England legend Rooney quit his role as Derby boss on Friday after a turbulent 17 months that saw the club go into administration, endure a long takeover saga and then be relegated to League One.
Liam Rosenior has been confirmed as Derby County’s new caretaker manager, just two days after former head coach Wayne Rooney left the club.
Rosenior has been at Pride Park since 2019, working alongside former manager Phillip Cocu before becoming Rooney’s assistant after the former England skipper was appointed on a permanent basis at the start of 2021.
Rosenior has now been confirmed as the Rams’ interim boss. A statement on Derby’s website read: “Liam Rosenior has been appointed as interim Derby County manager. Derby players will return to Moor Farm training ground on Monday morning to begin pre-season training and Rosenior will lead the preparations for the upcoming 2022/23 Ligue 1 campaign.
“Rosenior, 37, will be supported by existing first-team backroom staff. Rosenior has spent the last three years with the Derby coaching staff, first as a specialist coach at the first team before becoming assistant manager under former manager Wayne Rooney midway through the 2020/21 campaign.”
It’s unclear how long Rosenior will be in charge, given that his appointment is only for the interim. He was linked with the vacancy at Blackpool earlier this month before Michael Appleton was appointed by the Championship club.
Rooney, who left Derby on Friday, released a lengthy statement confirming his exit. He wrote: “Over the summer I have been closely following developments regarding Derby County property.
“Today I met with the administrators to inform them of my decision that it was time for me to leave the club. To be fair to them, they tried very hard to change my decision, but my decision was taken. My time at the club has been a rollercoaster of emotions, with ups and downs, but I have to say I enjoyed the challenge. Personally, I think the club now needs to be led by someone with new energy and unaffected by the events that have transpired over the past eighteen months.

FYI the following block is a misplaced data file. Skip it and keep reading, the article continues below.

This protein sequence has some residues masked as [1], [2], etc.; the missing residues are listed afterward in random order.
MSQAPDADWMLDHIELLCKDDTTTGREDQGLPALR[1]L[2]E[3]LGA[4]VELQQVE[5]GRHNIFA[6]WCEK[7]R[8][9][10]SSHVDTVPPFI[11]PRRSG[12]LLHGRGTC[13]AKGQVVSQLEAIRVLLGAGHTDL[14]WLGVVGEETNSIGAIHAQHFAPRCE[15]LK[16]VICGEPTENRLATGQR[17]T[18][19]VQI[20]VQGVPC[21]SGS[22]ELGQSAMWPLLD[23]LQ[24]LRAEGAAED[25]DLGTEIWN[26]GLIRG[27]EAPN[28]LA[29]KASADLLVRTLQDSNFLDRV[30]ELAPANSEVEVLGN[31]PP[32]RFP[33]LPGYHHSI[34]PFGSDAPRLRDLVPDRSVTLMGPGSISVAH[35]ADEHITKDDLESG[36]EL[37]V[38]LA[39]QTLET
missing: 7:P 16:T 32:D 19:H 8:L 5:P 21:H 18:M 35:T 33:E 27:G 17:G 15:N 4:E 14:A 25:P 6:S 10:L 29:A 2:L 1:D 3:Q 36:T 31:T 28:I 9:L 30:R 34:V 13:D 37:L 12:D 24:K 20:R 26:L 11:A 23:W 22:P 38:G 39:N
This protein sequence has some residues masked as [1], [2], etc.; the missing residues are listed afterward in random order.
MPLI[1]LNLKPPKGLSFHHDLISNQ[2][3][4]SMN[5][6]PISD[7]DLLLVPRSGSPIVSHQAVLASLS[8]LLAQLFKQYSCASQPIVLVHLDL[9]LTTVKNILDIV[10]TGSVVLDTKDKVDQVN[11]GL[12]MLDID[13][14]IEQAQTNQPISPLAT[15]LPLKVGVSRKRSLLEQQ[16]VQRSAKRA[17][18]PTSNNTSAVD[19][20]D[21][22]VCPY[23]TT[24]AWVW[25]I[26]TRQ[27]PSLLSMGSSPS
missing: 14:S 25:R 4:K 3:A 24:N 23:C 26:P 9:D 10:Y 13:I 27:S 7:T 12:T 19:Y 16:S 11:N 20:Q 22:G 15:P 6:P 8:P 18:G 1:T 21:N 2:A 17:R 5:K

“I will remember my time at Derby with great pride and affection and would like to thank all of my staff, my players and of course the fans for their incredible support. I will never forget you and hope to see you all again in the near future and in happier times.
“Finally, I am aware that the club still have interested parties who want to take over the management of the club. I tell them this, Derby County are a great club with a great history and great fans. I wish you all the best and many success for the future.”
Derby were relegated from the Championship last season after a horror campaign that saw them go into administration, hit with a transfer embargo and endure a long takeover saga.
Next season they will play in the third tier of English football for the first time since 1986 and uncertainty remains over their future, although news of Rosenior came just before it was announced that the local businessman David Clowes has accepted his offer to buy Derby. Clowes, a longtime supporter of the club, hopes to complete the purchase on Wednesday.
County start the season at home to Oxford on July 30.